On the last day of a family vacation at Disney World, Jim White learns that he’s lost his job. Soon thereafter, he begins to lose his mind, wandering through the artificial phantasmagoria and becoming obsessed with two perky French girls.
So, it's been awhile. I missed talking about movies. I just could not figure out what to say about this one. And I was procrastinating pretty hard with regard to the next one. You'll see why. Anyway, Escape from Tomorrow. I couldn't figure out what I liked or didn't like, and I didn't feel like I could finish writing about it until I knew, or at least think of some jokes, but, dang, it's been like five months and it’s time to punt.
This was made at Disney World -- the cast and crew just pretended to be tourists and shot most of their footage before being gently asked to knock it off. So there's that, and it's a pretty good stunt. Jim White is a forty-something white guy, getting a little chunky, with a wife and two small children. The mood's already wound kind of tight, because small children traveling, and out of the blue Jim's boss calls and tells him he's fired, for no reason. Jim keeps this to himself, to not ruin everyone else's day, and off they all go to the park. Jim starts seeing weird stuff out of the corner of his eye, puppets with evil faces, his own children with black demon eyes, his wife Emily laughing at his distress. There are signs everywhere warning of a dangerous flu strain. Emily starts picking up the weird vibe and generally everything they do starts out fun and turns ugly, every single thing they interact with turns out to be rotten under the surface, but they all soldier on because it's this relentless theme park machine, and it's easier to go along with it than stand still and think. They keep running into two teenage Parisian girls and Jim enjoys watching them with rapidly decreasing subtlety, which doesn't help. He's surprisingly hard to sympathize with, despite all this undeserved crap happening to him. Eventually the drinking hours arrive and things get very weird, very fast and to describe would be to spoil... and also I just don't think I can. Weirdness piles on weirdness and then explosions and maybe robots? It got kind of awesome? In a way that will bug you for five months.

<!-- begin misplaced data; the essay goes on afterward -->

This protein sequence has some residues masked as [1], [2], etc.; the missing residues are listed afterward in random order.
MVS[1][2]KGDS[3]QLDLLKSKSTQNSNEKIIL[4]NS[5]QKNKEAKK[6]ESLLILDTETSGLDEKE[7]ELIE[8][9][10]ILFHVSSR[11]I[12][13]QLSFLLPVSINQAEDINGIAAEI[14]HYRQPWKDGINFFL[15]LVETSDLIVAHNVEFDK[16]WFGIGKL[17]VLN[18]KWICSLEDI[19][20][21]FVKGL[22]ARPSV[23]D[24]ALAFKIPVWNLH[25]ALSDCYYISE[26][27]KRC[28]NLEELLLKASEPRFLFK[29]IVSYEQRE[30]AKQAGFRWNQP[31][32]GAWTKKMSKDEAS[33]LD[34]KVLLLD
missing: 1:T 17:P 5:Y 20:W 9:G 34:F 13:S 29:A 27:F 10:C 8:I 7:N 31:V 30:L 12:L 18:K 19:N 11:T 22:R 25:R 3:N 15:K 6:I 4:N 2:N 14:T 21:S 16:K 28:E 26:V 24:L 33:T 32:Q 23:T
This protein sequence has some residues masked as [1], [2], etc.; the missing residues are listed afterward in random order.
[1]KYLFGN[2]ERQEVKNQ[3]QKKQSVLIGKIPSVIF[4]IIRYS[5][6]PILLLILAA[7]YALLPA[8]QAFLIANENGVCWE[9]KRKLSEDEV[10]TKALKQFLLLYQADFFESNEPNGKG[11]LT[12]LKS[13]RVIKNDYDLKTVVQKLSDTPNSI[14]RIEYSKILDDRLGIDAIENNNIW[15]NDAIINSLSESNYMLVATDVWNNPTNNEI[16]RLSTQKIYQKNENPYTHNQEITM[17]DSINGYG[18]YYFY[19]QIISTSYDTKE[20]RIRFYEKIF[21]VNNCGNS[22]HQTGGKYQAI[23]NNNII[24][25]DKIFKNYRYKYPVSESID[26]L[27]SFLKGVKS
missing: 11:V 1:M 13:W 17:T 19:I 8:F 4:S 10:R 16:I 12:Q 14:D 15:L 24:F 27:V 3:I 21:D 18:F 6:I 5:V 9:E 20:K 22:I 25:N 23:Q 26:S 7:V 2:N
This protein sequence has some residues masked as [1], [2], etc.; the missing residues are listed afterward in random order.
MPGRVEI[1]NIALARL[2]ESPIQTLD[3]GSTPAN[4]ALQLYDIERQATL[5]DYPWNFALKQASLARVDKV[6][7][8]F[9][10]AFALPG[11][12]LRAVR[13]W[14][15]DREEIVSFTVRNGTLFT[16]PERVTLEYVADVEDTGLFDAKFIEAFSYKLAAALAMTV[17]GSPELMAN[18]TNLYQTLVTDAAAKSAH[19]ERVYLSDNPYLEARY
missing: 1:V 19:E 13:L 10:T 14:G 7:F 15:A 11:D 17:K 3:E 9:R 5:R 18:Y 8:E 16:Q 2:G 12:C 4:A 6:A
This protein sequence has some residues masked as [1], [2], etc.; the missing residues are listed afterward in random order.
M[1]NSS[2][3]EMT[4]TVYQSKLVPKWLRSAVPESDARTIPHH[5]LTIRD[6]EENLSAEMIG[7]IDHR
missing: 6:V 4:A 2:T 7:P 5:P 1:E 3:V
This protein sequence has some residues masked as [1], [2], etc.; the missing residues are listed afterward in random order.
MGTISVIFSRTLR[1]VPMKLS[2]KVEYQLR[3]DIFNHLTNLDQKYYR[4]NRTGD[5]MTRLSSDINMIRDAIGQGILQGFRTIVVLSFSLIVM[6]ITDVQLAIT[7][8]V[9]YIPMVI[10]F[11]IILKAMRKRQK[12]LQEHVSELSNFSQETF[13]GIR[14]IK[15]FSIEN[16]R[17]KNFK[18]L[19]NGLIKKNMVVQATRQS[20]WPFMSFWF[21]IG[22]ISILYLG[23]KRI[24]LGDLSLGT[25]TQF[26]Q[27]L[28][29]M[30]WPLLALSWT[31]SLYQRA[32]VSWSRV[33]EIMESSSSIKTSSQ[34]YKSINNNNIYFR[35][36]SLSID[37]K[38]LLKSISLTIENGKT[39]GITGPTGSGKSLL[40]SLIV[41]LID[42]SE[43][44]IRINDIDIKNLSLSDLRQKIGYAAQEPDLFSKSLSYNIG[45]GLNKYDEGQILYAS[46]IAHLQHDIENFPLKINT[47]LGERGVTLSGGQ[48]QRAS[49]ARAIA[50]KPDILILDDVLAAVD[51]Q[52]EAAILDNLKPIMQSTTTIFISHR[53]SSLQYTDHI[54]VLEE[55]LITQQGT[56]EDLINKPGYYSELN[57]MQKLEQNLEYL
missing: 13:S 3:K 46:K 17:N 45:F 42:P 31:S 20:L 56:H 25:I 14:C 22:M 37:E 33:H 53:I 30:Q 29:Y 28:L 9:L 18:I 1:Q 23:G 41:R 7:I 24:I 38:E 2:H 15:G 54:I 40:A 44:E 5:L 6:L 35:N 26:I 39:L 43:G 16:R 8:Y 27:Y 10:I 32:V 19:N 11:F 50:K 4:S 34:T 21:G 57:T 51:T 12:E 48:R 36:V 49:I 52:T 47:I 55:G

I think this film couldn’t decide what it wanted to do and just spun out all of its plot threads without firmly relating them to one another. There was the French Kids/Cat Flu thread, the Demonic Faces thread, the Creepy Rude Family thread, the Jim is a Robot(?) thread, the Princesses Turn into Witches thread… The Is My Son Evil thread. I think it was a mistake to have Emily also experience the weirdness. When it was all just happening to Jim, you could say it was all in his mind and come to some conclusions from that. Maybe kind of hackneyed conclusions, to be fair. But to have Disney World really be haunted and sinister is unsatisfying somehow. Perhaps because some of the plots really did seem to be just in Jim's head, and mixing them with things that were really happening kind of undercuts both. Leaving the audience to draw their own conclusions about the ending is fine, but you can leave too much up for interpretation, you can turn your movie into a big box of questions and it’s just not satisfying.
I don't know if this comes across much, but when I watch a movie, I try pretty hard to like it. (Oh man, especially if they're trashy. Too bad this one was earnest instead.) It's not a conscious decision, I can't help it. Despite the Arrangers' sometimes strange sense of humor, I don’t ever come at these things like they're new targets to savage, not even when they send me a legendary piece of shit. I think Escape from Tomorrow kind of bent my head a little because there were many things in it to like, and it is legitimately a cool project, but somehow it all came together in this uncomfortable wrongness. Robots, maybe! Surrealism! Feminism sidebar! Creeping horrors only glimpsed sideways... I love all that stuff. Was it just that the main character leading me through the story was kind of a cruddy dude I didn't like? If that's all it takes for a movie to fall apart then it seems like a miracle that any ever hold together.